## Description

1. Read the posted article, “Bordeaux wine vintage quality and weather,” by Ashenfelter,

Ashmore, and LaLonde (CHANCE, 1995). Three regression models are considered in

this article. Answer the following questions:

(a) What is a wine “vintage”?

(b) What is the response variable for the three models described in this paper?

Now, download the data in “wine.txt”. This is some of the data the authors used

to fit their models. The columns are: vintage (VINT), log of average vintage price

relative to 1961 (LPRICE2), rainfall in the months preceding the vintage in mL

(WRAIN), average temperature over the growing season in ◦C (DEGREES), rainfall in September and August in mL (HRAIN), and age of wine in years (TIME SV).

Note: the average temperature in September is not available in our data set so we

cannot fit the third regression model from the paper.

(c) Which values of LPRICE2 are missing and, according to the article, why have they

been omitted?

(d) Make a scatterplot matrix of the variables (explanatory and response) included in

the models. Describe what you see.

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(e) Fit the two regression models from the paper. Which is the best regression model?

Justify your answer and include relevant output (let α = 0.05). Did you choose the

same model as the authors?

(f) What is the sample size for your models?

(g) Write out the regression equation of the model you chose in part (e). Remember to

include the units of measurement. Interpret the partial slopes and the y-intercept.

Does the y-intercept have a practical interpretation?

(h) Make a table with the following statistics for both models: SSE, RMSE, PRESS,

and RMSEjackknife. Compare the relevant statistics. Based on this information,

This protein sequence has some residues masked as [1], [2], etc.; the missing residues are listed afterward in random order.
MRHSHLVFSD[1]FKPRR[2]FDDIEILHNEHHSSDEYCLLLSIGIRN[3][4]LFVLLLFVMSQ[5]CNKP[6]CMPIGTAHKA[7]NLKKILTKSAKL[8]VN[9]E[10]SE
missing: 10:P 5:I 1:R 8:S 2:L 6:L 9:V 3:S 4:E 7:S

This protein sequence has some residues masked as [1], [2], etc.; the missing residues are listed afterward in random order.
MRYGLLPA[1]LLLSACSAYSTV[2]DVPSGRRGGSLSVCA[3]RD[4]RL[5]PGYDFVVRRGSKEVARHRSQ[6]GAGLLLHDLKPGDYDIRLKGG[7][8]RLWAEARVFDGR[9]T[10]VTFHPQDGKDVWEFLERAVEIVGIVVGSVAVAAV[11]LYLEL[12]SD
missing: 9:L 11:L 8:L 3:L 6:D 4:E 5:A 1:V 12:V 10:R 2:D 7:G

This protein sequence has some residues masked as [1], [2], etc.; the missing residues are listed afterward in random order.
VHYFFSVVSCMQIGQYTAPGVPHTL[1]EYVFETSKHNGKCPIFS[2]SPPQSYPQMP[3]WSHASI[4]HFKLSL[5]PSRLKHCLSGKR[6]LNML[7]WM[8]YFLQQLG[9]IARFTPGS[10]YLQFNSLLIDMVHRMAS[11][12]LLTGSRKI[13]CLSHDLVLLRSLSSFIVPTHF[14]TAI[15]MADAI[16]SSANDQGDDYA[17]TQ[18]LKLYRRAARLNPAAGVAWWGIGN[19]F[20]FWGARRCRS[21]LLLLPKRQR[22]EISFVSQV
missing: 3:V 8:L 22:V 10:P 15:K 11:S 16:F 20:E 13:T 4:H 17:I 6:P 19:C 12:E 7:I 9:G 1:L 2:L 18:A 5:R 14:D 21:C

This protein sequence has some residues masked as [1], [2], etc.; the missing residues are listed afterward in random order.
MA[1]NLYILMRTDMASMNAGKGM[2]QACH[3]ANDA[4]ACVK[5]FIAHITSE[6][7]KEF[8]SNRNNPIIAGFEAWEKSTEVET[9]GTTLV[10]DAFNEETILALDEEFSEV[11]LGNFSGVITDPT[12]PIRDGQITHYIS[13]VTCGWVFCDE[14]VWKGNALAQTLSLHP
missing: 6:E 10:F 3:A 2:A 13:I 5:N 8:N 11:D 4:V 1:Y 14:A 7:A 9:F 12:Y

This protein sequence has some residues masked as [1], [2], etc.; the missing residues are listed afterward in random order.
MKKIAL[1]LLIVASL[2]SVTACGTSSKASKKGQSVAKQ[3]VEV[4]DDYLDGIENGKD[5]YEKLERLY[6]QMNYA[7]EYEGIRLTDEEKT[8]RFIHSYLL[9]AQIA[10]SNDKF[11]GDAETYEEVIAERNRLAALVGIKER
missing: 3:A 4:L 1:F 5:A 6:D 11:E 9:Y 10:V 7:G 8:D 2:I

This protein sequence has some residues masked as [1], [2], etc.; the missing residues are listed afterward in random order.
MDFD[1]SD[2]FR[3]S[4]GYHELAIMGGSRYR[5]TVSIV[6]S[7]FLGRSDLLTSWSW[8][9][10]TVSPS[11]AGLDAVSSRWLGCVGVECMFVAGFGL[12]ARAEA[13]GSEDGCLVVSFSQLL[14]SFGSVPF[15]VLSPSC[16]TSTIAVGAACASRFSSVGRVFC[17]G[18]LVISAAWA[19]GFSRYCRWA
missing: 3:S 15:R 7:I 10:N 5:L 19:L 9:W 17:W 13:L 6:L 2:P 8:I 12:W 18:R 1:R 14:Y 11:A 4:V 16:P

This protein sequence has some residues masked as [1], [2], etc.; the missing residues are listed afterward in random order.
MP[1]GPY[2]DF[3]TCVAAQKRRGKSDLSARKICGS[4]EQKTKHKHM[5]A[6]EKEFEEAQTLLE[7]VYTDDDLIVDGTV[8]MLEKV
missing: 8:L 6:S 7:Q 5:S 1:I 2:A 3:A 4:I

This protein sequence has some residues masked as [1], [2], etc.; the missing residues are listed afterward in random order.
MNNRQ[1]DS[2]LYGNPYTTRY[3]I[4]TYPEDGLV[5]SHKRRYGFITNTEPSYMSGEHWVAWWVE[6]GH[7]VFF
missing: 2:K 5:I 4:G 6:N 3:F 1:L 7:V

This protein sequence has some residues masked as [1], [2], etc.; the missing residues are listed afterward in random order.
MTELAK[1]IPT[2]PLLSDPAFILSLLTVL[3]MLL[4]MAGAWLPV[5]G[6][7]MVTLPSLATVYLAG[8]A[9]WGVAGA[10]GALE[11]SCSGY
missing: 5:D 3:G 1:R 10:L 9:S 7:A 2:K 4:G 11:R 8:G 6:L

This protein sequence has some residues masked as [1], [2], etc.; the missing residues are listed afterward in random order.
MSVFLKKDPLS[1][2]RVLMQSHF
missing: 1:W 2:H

would you change your answer to part (e)? Justify your answers.

(i) Could we use these regression models to predict quality for wines produced in 2005?

Justify your answer.

2. We will model the prestige level of occupations using variables such as education and

income levels. This data was collected in 1971 by Statistics Canada (the Canadian

equivalent of the U.S. Census Bureau or the National Bureau of Statistics of China)1

.

The data is in the file “prestige.dat” and the variables are described below:

variable description

prestige (y) Pineo-Porter prestige score for occupation, from a social survey

conducted in the mid-1960s

education average education of occupational incumbents, years, in 1971

income average income of incumbents, dollars, in 1971

women percentage of incumbents who are women

census Canadian Census occupational code

type type of occupation: “bc”=blue collar,

“prof”= professional/managerial/technical,

“wc”=white collar

(a) Do some internet research and write a short paragraph in your own words about

how the Pineo-Porter prestige score is computed. Include the reference(s) you used.

Do you think this score is a reliable measure? Justify your answer.

(b) Create a scatterplot matrix of all the quantitative variables. Use a different symbol

for each profession type: no type (pch=3), “bc” (pch=6), “prof” (pch=8), and “wc”

(pch=0) when making your plot. For the remainder of this question, we will use the

explanatory variables: income, education, and type. Does restricting our regression

to only these variables make sense given your exploratory analysis? Justify your

answer.

1Source: Canada (1971) Census of Canada. Vol. 3, Part 6. Statistics Canada; 19-1–19-21.

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(c) Which professions are missing “type”? Since the other variables for these observations are available, we could group them together as a fourth professional category

to include them in the analysis. Is this advisable or should we remove them from

our data set? Justify your answer.

(d) Visually, does there seem to be an interaction between type and education and/or

type and income? Justify your answer.

(e) Fit a model to predict prestige using: income, education, type, and any interaction

terms based on your answer to part (d). Evaluate the model and include relevant

output. Use your answer to part (c) to determine which observations to use in your

analysis.

(f) Create a histogram of income and a second histogram of log(income) (i.e., natural

logarithm). How does the distribution change?

(g) Fit the model in (e) but this time use log(income) (i.e., natural logarithm) instead

of income. Evaluate the model and provide the relevant output.

(h) Is the model in (e) or (g) better? Justify your answer. Why can’t we use a partial

F-test here?

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